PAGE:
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In Search of a Cup or Palm Reader to Understand Biden’s Policies
The construction site of the Grand Ethiopian Renaissance Dam in Guba in the North West of Ethiopia, pictured on Nov. 24, 2017. (Gioia Forster/picture alliance via Getty Images)

In Search of a Cup or Palm Reader to Understand Biden’s Policies

Al-Masry Al-Youm, Egypt, March 25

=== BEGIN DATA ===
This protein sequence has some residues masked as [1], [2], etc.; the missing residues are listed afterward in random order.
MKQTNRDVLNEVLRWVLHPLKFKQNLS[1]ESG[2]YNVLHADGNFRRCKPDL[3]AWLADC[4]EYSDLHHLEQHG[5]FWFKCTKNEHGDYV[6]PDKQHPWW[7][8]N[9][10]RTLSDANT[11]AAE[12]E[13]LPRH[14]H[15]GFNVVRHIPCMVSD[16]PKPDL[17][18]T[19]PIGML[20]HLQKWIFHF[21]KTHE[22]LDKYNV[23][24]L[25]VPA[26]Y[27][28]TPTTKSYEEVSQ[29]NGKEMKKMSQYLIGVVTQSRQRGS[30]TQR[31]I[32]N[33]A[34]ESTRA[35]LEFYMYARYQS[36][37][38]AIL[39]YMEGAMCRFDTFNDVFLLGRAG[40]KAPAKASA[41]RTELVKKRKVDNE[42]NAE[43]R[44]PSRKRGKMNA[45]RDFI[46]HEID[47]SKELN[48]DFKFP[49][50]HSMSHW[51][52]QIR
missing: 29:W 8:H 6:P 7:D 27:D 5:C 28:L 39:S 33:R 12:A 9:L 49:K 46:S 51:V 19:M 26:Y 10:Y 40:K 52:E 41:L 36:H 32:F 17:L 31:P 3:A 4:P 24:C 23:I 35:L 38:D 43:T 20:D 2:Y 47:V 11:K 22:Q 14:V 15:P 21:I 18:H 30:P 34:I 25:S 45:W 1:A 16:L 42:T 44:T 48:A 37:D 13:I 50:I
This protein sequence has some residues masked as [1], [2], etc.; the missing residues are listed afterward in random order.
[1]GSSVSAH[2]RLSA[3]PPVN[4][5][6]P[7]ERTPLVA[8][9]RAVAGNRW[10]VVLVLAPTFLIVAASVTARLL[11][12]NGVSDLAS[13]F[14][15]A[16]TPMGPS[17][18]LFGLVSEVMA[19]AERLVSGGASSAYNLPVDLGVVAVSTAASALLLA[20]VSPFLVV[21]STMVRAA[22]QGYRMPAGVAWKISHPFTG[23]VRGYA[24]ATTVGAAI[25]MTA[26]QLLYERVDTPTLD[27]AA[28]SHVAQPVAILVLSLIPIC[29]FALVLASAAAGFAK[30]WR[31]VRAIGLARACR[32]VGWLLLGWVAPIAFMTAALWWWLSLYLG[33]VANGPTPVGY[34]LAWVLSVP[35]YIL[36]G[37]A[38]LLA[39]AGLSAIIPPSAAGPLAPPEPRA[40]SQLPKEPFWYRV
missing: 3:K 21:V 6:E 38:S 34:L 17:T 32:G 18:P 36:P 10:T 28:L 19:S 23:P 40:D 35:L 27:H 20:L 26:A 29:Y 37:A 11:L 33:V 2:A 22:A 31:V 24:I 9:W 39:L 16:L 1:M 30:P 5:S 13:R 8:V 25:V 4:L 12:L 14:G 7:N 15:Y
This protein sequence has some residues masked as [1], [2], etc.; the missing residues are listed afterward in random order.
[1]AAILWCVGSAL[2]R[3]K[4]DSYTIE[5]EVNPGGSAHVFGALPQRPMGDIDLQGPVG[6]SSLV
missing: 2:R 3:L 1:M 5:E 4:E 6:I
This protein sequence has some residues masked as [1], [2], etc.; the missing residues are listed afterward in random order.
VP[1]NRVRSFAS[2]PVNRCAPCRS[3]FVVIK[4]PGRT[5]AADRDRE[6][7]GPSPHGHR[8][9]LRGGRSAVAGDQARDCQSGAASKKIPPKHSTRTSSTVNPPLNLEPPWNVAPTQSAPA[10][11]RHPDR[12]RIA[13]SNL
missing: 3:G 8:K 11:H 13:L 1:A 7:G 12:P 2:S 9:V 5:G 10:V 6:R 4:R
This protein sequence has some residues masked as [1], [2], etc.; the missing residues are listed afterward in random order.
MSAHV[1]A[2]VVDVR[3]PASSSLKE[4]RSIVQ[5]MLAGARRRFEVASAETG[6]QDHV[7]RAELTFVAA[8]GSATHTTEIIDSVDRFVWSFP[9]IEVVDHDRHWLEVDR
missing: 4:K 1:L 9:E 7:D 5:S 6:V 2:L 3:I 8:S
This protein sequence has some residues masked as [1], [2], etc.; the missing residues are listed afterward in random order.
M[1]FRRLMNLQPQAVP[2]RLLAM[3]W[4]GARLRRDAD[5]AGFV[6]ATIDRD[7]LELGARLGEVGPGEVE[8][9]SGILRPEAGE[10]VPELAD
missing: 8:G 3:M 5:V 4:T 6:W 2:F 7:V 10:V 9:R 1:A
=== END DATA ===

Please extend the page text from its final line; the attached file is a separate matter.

US national security advisor Jake Sullivan recently announced that the Biden administration has chosen Sen. Chris Coons as its special envoy to Ethiopia. According to Sullivan’s statement, Coon was due to arrive in Addis Ababa within days in order to hold meetings with Abiy Ahmed, the Ethiopian prime minister. When I read this news, I was elated. I was immediately filled with optimism and joy — hoping that the arrival of the new envoy would imply that the Americans are finally exerting pressure on the Ethiopian government, pushing it to reach a resolution with Egypt and Sudan on the Renaissance Dam issue. However, my optimism quickly evaporated with the arrival of the envoy. The senator came to Ethiopia not only to meet with the Ethiopian prime minister, but also to hold meetings with officials of the African Union, whose headquarters is based in Addis Ababa, in order to “enhance” American-African relations. One would think that the envoy’s first visit to the region would revolve around the most burning regional issue of our time, but this wasn’t the case with Coons. Instead, the envoy focused his visit on demanding an investigation into human rights violations in Ethiopia’s Tigray region. This is all that mattered to Coons and, one can only imagine, to President Biden, who sent him there. Apparently, the issue of the Renaissance Dam, which threatens the lives of 130 million people in Egypt and Sudan, isn’t a major concern for the Biden administration. In fact, it turns out that the Biden administration refused to stop aid to Ethiopia until the latter took positive steps on the issue of the dam. Certainly, the Biden administration seems determined to make every possible mistake in the book. Since their logic is far beyond me, perhaps we need a cup or palm reader to try and decipher what exactly the Americans are trying to achieve in the region? – Suleiman Jawda (translated by Asaf Zilberfarb)

 

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